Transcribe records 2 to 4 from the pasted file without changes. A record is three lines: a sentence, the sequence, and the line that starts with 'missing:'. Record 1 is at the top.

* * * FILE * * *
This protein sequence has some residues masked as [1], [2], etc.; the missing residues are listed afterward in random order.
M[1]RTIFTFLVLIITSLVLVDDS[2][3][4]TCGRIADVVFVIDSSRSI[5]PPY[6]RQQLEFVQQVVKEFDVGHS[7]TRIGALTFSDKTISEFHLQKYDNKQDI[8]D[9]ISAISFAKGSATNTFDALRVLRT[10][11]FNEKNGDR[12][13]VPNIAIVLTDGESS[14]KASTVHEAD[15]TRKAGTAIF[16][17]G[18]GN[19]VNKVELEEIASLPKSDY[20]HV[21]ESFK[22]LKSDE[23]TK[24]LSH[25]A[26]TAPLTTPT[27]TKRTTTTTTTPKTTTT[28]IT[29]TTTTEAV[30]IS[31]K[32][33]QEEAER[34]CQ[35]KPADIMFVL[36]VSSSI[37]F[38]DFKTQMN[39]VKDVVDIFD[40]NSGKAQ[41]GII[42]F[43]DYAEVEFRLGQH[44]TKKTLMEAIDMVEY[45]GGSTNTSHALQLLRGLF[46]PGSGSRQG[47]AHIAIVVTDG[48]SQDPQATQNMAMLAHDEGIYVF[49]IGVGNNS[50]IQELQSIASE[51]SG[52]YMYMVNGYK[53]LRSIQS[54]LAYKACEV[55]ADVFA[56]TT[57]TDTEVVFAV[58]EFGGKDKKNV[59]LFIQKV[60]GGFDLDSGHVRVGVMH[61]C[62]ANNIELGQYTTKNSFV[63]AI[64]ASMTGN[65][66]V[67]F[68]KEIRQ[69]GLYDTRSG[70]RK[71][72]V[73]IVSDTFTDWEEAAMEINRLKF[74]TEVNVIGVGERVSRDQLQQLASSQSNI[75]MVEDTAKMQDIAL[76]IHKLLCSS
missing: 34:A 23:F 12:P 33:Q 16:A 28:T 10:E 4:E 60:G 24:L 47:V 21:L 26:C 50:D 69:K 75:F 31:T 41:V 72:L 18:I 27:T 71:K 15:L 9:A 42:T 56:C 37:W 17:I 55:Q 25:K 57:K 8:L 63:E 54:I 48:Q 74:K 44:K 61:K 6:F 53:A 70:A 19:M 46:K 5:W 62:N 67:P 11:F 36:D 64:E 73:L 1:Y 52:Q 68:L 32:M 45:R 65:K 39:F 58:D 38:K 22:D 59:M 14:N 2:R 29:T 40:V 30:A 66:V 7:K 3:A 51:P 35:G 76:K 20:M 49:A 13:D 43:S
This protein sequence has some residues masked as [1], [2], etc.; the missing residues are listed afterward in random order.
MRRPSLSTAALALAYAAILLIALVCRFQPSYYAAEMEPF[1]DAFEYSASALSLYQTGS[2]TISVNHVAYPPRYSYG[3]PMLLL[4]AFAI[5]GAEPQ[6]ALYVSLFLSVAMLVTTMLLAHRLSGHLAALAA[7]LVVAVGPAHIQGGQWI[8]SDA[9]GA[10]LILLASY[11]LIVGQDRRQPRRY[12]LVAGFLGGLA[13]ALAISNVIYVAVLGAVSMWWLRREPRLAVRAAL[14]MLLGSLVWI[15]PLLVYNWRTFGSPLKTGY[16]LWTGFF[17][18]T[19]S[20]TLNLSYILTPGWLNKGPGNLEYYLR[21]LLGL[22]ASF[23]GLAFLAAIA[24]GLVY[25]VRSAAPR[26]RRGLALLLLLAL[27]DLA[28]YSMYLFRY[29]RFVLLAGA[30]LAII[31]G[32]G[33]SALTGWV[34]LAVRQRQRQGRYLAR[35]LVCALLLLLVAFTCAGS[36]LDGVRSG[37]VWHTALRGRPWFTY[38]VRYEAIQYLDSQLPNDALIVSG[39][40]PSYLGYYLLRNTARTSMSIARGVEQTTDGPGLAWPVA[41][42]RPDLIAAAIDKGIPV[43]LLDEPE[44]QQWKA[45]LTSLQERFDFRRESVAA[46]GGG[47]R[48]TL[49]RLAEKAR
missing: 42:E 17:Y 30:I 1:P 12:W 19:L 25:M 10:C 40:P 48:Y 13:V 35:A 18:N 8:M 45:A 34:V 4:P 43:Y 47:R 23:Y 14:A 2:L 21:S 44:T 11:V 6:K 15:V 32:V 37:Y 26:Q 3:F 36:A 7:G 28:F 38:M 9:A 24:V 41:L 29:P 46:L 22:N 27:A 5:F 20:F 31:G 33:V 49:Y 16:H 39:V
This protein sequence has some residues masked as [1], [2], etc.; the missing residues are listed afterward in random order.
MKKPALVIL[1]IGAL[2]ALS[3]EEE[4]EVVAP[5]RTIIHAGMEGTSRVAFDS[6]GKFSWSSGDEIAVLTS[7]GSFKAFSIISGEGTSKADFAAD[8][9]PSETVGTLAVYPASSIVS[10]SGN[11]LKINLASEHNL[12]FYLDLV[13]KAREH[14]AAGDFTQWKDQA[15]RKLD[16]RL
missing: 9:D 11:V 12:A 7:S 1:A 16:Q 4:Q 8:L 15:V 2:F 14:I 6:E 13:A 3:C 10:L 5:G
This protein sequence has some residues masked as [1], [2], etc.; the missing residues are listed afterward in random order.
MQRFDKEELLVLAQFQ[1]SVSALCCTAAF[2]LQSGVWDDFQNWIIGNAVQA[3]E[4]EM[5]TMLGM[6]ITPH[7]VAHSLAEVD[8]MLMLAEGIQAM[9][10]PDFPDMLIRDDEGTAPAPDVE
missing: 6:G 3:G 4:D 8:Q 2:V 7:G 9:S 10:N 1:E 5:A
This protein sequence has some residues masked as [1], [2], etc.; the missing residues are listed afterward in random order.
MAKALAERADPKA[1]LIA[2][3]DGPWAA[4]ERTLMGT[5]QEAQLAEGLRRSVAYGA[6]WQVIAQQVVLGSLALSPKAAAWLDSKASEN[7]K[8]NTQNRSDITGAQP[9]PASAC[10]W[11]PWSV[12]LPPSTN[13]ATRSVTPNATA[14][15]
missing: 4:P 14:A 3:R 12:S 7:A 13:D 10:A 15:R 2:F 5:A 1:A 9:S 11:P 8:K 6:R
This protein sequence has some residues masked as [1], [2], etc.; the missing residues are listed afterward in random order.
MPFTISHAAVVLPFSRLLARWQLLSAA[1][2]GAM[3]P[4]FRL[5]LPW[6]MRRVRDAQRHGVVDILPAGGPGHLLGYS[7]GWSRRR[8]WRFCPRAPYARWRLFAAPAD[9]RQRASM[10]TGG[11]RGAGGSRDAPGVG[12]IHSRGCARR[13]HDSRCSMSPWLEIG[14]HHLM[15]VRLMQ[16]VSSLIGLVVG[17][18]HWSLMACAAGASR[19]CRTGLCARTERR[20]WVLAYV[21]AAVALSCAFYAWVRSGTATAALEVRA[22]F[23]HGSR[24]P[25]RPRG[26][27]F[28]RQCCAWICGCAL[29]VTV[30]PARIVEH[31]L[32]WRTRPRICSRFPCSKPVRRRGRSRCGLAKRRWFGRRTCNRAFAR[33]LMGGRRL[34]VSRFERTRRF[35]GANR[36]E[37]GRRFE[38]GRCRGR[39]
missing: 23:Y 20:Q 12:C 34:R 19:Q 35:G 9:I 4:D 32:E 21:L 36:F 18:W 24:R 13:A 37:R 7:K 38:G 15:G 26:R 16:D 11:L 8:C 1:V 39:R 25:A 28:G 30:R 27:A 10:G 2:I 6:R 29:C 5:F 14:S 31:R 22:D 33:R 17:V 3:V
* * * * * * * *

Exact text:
This protein sequence has some residues masked as [1], [2], etc.; the missing residues are listed afterward in random order.
MRRPSLSTAALALAYAAILLIALVCRFQPSYYAAEMEPF[1]DAFEYSASALSLYQTGS[2]TISVNHVAYPPRYSYG[3]PMLLL[4]AFAI[5]GAEPQ[6]ALYVSLFLSVAMLVTTMLLAHRLSGHLAALAA[7]LVVAVGPAHIQGGQWI[8]SDA[9]GA[10]LILLASY[11]LIVGQDRRQPRRY[12]LVAGFLGGLA[13]ALAISNVIYVAVLGAVSMWWLRREPRLAVRAAL[14]MLLGSLVWI[15]PLLVYNWRTFGSPLKTGY[16]LWTGFF[17][18]T[19]S[20]TLNLSYILTPGWLNKGPGNLEYYLR[21]LLGL[22]ASF[23]GLAFLAAIA[24]GLVY[25]VRSAAPR[26]RRGLALLLLLAL[27]DLA[28]YSMYLFRY[29]RFVLLAGA[30]LAII[31]G[32]G[33]SALTGWV[34]LAVRQRQRQGRYLAR[35]LVCALLLLLVAFTCAGS[36]LDGVRSG[37]VWHTALRGRPWFTY[38]VRYEAIQYLDSQLPNDALIVSG[39][40]PSYLGYYLLRNTARTSMSIARGVEQTTDGPGLAWPVA[41][42]RPDLIAAAIDKGIPV[43]LLDEPE[44]QQWKA[45]LTSLQERFDFRRESVAA[46]GGG[47]R[48]TL[49]RLAEKAR
missing: 42:E 17:Y 30:I 1:P 12:W 19:L 25:M 10:C 40:P 48:Y 13:V 35:A 18:N 8:M 45:A 34:V 4:P 43:Y 47:R 23:Y 14:A 2:L 21:S 44:T 11:V 6:K 15:V 32:V 37:Y 26:Q 3:F 36:A 7:G 28:F 38:M 9:A 24:V 41:L 29:P 46:L 22:N 27:A 5:F 20:F 31:G 33:V 49:Y 16:H 39:V
This protein sequence has some residues masked as [1], [2], etc.; the missing residues are listed afterward in random order.
MKKPALVIL[1]IGAL[2]ALS[3]EEE[4]EVVAP[5]RTIIHAGMEGTSRVAFDS[6]GKFSWSSGDEIAVLTS[7]GSFKAFSIISGEGTSKADFAAD[8][9]PSETVGTLAVYPASSIVS[10]SGN[11]LKINLASEHNL[12]FYLDLV[13]KAREH[14]AAGDFTQWKDQA[15]RKLD[16]RL
missing: 9:D 11:V 12:A 7:S 1:A 16:Q 4:Q 8:L 15:V 2:F 14:I 6:E 13:A 3:C 10:L 5:G
This protein sequence has some residues masked as [1], [2], etc.; the missing residues are listed afterward in random order.
MQRFDKEELLVLAQFQ[1]SVSALCCTAAF[2]LQSGVWDDFQNWIIGNAVQA[3]E[4]EM[5]TMLGM[6]ITPH[7]VAHSLAEVD[8]MLMLAEGIQAM[9][10]PDFPDMLIRDDEGTAPAPDVE
missing: 6:G 3:G 4:D 8:Q 2:V 7:G 9:S 10:N 1:E 5:A